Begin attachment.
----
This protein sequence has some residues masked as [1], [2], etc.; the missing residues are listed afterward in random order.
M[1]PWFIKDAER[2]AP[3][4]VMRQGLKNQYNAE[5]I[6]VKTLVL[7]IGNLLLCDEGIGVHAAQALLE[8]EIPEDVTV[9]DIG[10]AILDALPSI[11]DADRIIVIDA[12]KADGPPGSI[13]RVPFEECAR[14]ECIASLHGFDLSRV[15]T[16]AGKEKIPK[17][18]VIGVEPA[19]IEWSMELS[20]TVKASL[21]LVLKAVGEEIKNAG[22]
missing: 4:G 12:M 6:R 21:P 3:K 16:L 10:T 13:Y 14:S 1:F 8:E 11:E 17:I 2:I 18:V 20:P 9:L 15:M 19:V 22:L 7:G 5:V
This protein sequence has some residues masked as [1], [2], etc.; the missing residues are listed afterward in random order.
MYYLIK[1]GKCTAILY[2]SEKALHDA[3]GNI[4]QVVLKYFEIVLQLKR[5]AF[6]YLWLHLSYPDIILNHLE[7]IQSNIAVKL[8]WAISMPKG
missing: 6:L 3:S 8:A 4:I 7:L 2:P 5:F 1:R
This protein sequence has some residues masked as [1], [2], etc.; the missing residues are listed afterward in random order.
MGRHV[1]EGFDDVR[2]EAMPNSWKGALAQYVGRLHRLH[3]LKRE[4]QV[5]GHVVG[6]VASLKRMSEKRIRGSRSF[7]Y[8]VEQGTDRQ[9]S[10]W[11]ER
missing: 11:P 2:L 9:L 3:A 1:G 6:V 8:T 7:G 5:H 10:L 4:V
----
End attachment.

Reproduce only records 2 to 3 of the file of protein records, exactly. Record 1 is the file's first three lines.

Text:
This protein sequence has some residues masked as [1], [2], etc.; the missing residues are listed afterward in random order.
MYYLIK[1]GKCTAILY[2]SEKALHDA[3]GNI[4]QVVLKYFEIVLQLKR[5]AF[6]YLWLHLSYPDIILNHLE[7]IQSNIAVKL[8]WAISMPKG
missing: 6:L 3:S 8:A 4:I 7:L 2:P 5:F 1:R
This protein sequence has some residues masked as [1], [2], etc.; the missing residues are listed afterward in random order.
MGRHV[1]EGFDDVR[2]EAMPNSWKGALAQYVGRLHRLH[3]LKRE[4]QV[5]GHVVG[6]VASLKRMSEKRIRGSRSF[7]Y[8]VEQGTDRQ[9]S[10]W[11]ER
missing: 11:P 2:L 9:L 3:A 1:G 6:V 8:T 7:G 5:H 10:L 4:V